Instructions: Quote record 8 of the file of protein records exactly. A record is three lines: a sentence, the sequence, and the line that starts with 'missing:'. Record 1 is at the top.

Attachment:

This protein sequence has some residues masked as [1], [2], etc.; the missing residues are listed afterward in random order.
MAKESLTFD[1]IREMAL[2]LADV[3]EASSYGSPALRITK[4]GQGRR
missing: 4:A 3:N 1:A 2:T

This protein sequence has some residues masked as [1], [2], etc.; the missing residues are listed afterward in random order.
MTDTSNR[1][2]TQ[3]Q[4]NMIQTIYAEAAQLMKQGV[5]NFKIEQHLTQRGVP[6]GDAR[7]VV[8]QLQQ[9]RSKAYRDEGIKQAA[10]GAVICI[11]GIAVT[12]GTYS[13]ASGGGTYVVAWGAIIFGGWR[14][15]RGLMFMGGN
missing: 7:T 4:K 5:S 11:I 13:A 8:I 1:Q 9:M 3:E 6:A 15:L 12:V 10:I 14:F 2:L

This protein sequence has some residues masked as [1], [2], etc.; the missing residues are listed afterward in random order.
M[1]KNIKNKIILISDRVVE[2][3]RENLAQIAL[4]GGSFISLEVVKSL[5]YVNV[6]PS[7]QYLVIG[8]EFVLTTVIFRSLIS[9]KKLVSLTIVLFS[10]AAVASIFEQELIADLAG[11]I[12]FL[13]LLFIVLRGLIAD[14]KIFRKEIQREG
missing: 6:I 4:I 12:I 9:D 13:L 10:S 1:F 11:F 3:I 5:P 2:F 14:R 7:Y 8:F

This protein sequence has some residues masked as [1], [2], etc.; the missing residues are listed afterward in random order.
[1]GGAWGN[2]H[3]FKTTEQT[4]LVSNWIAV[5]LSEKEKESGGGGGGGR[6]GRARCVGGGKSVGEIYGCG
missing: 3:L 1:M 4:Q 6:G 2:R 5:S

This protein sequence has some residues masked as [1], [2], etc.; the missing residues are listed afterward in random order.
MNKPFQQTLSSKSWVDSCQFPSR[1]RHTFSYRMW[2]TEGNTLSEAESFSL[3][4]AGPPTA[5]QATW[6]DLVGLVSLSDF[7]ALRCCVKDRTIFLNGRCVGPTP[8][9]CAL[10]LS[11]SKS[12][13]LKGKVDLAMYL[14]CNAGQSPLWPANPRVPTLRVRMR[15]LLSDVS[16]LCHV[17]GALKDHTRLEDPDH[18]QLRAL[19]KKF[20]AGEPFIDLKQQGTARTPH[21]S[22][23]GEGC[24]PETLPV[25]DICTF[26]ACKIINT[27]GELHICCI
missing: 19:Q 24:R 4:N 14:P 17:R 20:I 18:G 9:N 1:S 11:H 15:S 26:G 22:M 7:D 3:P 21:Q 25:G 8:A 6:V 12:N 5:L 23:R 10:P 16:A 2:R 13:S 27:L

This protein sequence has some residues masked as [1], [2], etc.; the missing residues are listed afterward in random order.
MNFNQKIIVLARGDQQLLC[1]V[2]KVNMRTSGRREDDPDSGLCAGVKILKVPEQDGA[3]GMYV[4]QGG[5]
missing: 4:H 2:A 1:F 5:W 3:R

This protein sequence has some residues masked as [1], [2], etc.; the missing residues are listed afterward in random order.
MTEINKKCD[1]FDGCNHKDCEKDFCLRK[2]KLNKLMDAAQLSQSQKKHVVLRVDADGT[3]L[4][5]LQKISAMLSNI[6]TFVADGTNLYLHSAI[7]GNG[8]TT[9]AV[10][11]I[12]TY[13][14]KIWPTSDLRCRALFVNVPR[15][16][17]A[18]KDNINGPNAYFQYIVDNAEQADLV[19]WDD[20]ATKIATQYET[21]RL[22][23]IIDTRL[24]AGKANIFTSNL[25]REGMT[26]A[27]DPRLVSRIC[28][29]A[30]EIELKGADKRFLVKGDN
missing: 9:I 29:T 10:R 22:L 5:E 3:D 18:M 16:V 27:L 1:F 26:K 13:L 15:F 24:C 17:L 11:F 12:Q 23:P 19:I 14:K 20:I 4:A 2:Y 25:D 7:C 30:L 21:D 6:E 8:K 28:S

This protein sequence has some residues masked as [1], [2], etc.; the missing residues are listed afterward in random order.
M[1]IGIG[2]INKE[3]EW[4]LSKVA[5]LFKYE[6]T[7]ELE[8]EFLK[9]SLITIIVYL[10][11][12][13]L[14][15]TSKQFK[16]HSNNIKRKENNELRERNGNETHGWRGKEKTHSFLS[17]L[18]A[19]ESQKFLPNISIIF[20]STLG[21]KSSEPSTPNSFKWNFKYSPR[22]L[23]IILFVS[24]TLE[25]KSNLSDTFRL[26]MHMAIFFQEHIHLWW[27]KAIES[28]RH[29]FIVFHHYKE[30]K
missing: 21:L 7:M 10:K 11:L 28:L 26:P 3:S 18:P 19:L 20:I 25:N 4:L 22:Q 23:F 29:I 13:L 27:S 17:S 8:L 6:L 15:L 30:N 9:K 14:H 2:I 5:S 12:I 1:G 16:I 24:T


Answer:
This protein sequence has some residues masked as [1], [2], etc.; the missing residues are listed afterward in random order.
M[1]IGIG[2]INKE[3]EW[4]LSKVA[5]LFKYE[6]T[7]ELE[8]EFLK[9]SLITIIVYL[10][11][12][13]L[14][15]TSKQFK[16]HSNNIKRKENNELRERNGNETHGWRGKEKTHSFLS[17]L[18]A[19]ESQKFLPNISIIF[20]STLG[21]KSSEPSTPNSFKWNFKYSPR[22]L[23]IILFVS[24]TLE[25]KSNLSDTFRL[26]MHMAIFFQEHIHLWW[27]KAIES[28]RH[29]FIVFHHYKE[30]K
missing: 21:L 7:M 10:K 11:L 28:L 26:P 3:S 18:P 19:L 20:I 25:N 4:L 22:Q 23:F 29:I 13:L 27:S 17:S 8:L 6:L 15:L 30:N 9:K 14:H 2:I 5:S 12:I 1:G 16:I 24:T